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It’s not Black History Month anymore, but it’s always the right time to learn from talented up-and-coming Black creatives. There’s a fascinating new “Black History March” Twitter trend that is bringing black voices back to the forefront.
These innovative minds from various creative fields share 7 crucial tips for building a brand in any industry.
1) Believe in your worth.
Most creatives have to push through a bit of imposter syndrome when launching their careers, but it can be an extra struggle for creatives of color who face more intense pressures.
Head of Strategy Chiru Mondo Murage advises, “Don’t hold yourself back. From not jumping in the first place to convincing yourself ‘I’m not good enough,’ there are so many ways in which we can stall our own progress. While simultaneously navigating a world built to confine, control and constrict, the greatest disservice we could do is add our own voice to the chorus of doubt.
Whenever I find myself being pulled down by the weight of ‘I’m not good enough,’ I try and remember that the best way to honor an avalanche of ‘firsts’ is by turning it into a wave of ‘I can do it too.’”
Photographer, stylist, and art director Bukunmi Grace adds, “Don’t listen to naysayers even if that naysayer is yourself. Seek a balanced spiritual, emotional and physical life on your path to ascension, success and knowledge.”
2) Study your craft.
As social media and the internet at large democratize access to knowledge and an audience, it can be easy to forget that successful entrepreneurs and artists often spent years putting in unglamorous hours learning the basics and honing their work.
DJ Dominique Wells reminds hopefuls that “It’s critical to learn the fundamentals. With new technology, many make the mistake that it’s as simple as hitting a few buttons and playing the newest songs but, it’s a much more complex artistry than that. My first line of advice to new DJ’s or those interested, before investing into equipment (because you might buy the wrong thing), I recommend taking a class. Most major cities have DJ schools or classes. There are online schools as well.”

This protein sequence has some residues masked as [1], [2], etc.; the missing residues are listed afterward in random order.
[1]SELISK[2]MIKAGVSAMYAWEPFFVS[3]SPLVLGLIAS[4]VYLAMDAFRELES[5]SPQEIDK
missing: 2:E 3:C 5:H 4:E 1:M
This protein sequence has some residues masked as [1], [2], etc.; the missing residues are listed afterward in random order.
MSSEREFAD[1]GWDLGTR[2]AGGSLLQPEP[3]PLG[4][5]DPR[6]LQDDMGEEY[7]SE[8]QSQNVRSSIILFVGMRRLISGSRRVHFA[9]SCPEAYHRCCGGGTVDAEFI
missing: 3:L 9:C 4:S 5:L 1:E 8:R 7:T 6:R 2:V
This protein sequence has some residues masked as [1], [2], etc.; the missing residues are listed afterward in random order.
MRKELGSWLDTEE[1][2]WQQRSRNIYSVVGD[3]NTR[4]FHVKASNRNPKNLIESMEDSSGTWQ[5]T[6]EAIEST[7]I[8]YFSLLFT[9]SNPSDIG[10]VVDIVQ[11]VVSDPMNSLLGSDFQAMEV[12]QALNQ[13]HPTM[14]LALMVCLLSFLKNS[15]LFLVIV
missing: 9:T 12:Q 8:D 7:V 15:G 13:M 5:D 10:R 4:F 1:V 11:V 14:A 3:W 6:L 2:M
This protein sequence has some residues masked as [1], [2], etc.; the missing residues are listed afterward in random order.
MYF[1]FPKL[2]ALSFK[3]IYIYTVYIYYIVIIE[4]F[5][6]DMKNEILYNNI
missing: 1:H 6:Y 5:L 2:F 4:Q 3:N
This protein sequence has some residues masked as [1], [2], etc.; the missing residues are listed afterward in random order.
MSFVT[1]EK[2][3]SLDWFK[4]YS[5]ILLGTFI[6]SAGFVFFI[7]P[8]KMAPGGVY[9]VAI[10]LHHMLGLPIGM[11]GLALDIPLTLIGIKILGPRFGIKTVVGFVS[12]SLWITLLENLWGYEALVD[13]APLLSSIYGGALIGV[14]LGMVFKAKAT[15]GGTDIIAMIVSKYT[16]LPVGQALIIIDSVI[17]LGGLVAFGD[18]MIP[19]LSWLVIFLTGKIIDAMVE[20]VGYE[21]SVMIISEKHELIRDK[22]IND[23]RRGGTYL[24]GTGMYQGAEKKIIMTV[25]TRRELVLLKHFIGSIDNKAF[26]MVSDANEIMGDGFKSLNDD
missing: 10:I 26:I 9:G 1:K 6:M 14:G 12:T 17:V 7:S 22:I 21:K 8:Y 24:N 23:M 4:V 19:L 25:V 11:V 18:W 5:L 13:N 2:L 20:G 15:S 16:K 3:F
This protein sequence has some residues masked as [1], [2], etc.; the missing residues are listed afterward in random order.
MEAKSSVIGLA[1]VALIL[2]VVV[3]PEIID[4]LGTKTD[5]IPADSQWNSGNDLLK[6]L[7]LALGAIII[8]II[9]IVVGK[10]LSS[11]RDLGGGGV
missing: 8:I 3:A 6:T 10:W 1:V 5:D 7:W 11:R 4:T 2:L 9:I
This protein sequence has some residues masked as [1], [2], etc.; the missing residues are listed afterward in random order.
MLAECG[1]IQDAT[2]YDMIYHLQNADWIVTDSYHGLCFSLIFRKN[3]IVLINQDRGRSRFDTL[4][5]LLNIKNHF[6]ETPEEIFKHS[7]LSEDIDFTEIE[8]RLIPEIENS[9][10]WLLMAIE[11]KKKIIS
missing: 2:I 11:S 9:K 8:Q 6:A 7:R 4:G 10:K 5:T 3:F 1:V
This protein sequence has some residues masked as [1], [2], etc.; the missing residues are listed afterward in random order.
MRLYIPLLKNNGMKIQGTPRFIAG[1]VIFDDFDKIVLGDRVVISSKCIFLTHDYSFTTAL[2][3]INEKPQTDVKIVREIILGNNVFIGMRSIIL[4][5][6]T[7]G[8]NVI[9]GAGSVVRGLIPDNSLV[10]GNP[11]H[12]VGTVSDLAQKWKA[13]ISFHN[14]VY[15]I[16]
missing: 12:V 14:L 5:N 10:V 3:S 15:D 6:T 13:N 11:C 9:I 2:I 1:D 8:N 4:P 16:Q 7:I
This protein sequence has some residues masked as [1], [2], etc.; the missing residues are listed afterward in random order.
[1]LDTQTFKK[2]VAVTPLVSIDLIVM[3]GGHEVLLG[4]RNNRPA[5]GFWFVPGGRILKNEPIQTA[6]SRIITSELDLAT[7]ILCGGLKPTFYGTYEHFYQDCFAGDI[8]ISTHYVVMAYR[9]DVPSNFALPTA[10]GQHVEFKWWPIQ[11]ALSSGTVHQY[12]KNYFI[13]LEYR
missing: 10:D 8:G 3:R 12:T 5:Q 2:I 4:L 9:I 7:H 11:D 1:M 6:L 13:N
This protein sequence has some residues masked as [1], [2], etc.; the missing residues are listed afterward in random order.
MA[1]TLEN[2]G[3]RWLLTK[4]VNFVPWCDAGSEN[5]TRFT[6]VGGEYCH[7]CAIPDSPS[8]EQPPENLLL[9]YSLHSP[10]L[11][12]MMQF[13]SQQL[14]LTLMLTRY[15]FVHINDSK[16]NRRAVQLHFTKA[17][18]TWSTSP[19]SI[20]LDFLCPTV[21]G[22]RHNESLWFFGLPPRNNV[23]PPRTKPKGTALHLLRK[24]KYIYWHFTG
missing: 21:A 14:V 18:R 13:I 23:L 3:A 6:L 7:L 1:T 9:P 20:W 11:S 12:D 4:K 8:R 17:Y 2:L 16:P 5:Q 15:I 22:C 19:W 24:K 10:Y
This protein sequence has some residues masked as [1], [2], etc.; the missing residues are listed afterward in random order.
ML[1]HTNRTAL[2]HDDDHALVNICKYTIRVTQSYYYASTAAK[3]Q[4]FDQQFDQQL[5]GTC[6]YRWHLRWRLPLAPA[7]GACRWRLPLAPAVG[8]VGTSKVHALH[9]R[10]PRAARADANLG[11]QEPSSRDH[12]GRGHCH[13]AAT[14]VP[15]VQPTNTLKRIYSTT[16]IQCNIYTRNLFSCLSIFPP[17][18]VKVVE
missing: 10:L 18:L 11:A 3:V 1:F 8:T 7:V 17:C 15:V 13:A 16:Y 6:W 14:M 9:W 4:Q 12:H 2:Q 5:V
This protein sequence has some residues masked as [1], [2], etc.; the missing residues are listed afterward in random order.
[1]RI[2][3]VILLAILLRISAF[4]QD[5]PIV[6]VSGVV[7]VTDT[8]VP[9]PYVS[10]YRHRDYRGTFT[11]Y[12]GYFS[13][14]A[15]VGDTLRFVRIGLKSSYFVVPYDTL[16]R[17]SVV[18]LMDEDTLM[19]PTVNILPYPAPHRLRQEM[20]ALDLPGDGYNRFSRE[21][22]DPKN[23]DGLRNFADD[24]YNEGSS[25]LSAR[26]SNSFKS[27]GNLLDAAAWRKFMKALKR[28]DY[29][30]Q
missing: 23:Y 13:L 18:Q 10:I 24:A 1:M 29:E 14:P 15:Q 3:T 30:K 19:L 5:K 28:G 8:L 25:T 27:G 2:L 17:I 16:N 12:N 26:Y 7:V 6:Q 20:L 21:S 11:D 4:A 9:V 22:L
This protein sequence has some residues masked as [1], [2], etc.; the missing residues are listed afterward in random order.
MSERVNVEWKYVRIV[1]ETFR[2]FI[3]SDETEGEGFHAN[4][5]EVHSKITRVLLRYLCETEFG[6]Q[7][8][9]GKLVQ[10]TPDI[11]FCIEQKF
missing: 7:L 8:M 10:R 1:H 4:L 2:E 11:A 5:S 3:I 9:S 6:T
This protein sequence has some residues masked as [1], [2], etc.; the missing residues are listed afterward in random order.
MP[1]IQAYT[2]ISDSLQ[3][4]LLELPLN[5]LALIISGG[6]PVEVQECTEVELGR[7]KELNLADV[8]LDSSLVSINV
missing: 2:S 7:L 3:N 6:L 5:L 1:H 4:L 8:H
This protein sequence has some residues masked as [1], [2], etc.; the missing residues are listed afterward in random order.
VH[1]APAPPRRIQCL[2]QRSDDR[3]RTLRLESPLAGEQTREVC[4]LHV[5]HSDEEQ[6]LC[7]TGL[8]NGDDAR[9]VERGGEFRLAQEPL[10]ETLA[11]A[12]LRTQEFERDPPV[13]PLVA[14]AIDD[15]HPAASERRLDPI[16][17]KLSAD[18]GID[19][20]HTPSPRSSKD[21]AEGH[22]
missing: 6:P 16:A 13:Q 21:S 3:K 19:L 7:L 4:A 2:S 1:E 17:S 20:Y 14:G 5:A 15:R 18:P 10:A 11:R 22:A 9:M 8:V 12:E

Noelle Chesnut Whitmore, Creator of More In Music, advises those working to build an online brand to take the time to do some foundational research on the different platforms advising, “Take time to understand the platform that you are using, not all content will resonate across all platforms. Understand your audience and who you are targeting.” Dominique Wells concurs, “Instagram is about pictures*. YouTube is about video*. Twitter is about conversation. Make sure you’re playing to the strength of each platform.”
3) Make your own experience.
In crowded industries, it’s not enough to cruise through school and count on landing a lucrative gig right after graduation. Those new to competitive industries have to find a way to make their own opportunities.
Noelle Chesnut Whitmore shares, “Gain as much experience as you can whether big or small. Volunteer at corporate events/concerts/community events and/or create your own opportunities. For those in college, get involved on campus, I strongly suggest joining Associated Students or Concert Committees and other organizations on campus. Volunteering and getting involved early on in your career will set you apart from other candidates and help you build your resume.”
4) Be yourself.
It’s a cliché for a reason. There are so many self-help books out there with this theme because it really does make the difference. Creatives of color may need to work extra hard to find a way to be themselves in an industry built for others, but the pay-offs are immense.